By Bill Parry
Gov. Andrew Cuomo signed legislation enacting a statewide $15 minimum wage plan and a 12-week paid family leave policy Monday morning before appearing at a celebratory rally of more than 1,000 workers, labor leaders, advocates and elected officials at the Javits Center.
As Cuomo took the stage, accompanied by presidential candidate Hillary Clinton, who called the signing “a great day for our state,” the governor proceeded to deliver a progressive victory speech that evoked memories of his father Mario’s demand for economic justice.
“Productivity has gone up 70 percent. Workers’ wages have only gone up 9 percent,” Cuomo said. “Top 1 percent has gone up 138 percent at the same time. That’s not right, it’s not fair and we won’t let it stand in the state of New York.”
The law gradually raises the minimum wage to $15 in New York City by the end of 2018. Mayor Bill de Blasio, who did not attend the governor’s rally, issued a statement after the state budget agreement was announced Friday.
“Progressive policies we’ve championed and implemented in New York City for our workforce, like paid leave and a higher minimum wage, will now take hold on a statewide scale,” de Blasio said. “And I congratulate Gov. Cuomo and the Legislature for their great commitment to these changes, which will pull hundreds of thousands of New Yorkers into greater economic security.”
The mayor heaped praise on Council Speaker Carl Heastie (D-Bronx) and the state Assembly Democratic Conference for “doggedly defending the people of New York City” during months of negotiations.
“Critically, New York City will not face the damaging cuts and cost shifts proposed earlier this winter,” de Blasio said. “Because proposals to put hundreds of millions of dollars of state liabilities for CUNY and Medicaid on the city were averted, we can maintain vital programs and protect the city against future economic turmoil.”
The budget increases school aid by nearly $1.5 billion; supports improvements to mass transportation with a $27 billion investment in the MTA’s capital plan; ensures state support for New York City’s Medicaid costs; maintains support for Naturally Occurring Retirement Communities, which allow seniors to stay in their homes as they age; and provides a tax exemption for a clean energy source—fuel cells—which was first proposed in a bill by Assemblywoman Aravella Simotas (D-Astoria).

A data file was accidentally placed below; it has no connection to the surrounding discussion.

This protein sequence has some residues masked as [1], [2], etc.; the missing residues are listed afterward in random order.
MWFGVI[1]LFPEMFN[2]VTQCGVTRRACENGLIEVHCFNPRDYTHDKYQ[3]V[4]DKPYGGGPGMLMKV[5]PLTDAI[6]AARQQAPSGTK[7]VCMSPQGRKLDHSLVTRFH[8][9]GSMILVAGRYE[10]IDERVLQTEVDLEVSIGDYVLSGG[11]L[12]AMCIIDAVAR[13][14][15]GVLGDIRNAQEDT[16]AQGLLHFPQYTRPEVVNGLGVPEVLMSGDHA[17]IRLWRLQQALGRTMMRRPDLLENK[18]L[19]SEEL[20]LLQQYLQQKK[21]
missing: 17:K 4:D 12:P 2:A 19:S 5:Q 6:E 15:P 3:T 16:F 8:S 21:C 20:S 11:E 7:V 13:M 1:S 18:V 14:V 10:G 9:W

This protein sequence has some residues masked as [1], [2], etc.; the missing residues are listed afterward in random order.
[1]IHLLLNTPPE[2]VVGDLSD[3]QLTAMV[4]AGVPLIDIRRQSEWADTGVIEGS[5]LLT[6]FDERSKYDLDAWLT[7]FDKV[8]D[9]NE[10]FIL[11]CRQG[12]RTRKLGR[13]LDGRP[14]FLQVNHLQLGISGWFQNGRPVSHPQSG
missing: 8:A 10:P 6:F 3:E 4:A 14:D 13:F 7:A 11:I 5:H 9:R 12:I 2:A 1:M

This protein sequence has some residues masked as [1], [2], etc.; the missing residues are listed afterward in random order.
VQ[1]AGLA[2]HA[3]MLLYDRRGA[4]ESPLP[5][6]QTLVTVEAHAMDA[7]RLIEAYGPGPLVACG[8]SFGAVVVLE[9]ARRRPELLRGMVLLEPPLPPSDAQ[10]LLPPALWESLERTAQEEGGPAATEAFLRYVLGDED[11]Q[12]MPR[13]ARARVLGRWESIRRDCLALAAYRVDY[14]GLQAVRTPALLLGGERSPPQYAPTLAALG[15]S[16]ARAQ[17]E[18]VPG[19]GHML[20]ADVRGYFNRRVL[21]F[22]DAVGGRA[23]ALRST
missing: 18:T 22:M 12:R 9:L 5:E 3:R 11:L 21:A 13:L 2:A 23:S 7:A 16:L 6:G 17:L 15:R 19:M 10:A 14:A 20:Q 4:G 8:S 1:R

“This is an historic budget that puts funding right where it needs to be—helping working families who struggle to achieve brighter futures and good education for their children,” Simotas said. “This budget uses tax dollars wisely, compassionately, and comprehensively by increasing the minimum wage, providing paid family leave and investing more in education.”
Assemblywoman Catherine Nolan (D-Long Island City) first introduced a bill on paid family leave in 1997. Since then the Assembly has passed various versions of this legislation eight times.
“Families are the foundation of our society,” Nolan said. “After having sponsored and passed similar versions of this legislation for over 15 years in the Assembly, I am thrilled that we were able to make it a reality.”
The final budget also includes $1 billion in tax relief for households and individual filers earning between $26,000 to $300,000 that will make New York more affordable for the middle class.
“Middle-class people, working family people are angry and it’s not a feeling, it’s the facts,” Cuomo said. “They should be angry because the truth is in this economy, they have been going backwards for decades and this new economy is not a fair economy for the working families and the middle class of this country.”
Cuomo praised Democrats and Republicans, the Assembly and Senate, labor and management for a new plan for the state of New York that is revolutionary.
“Mario Cuomo is looking down on us today and he is smiling today because he is proud of the example this state has set, for the people of this state and the people of this nation,” he said.
Reach reporter Bill Parry by e-mail at bparr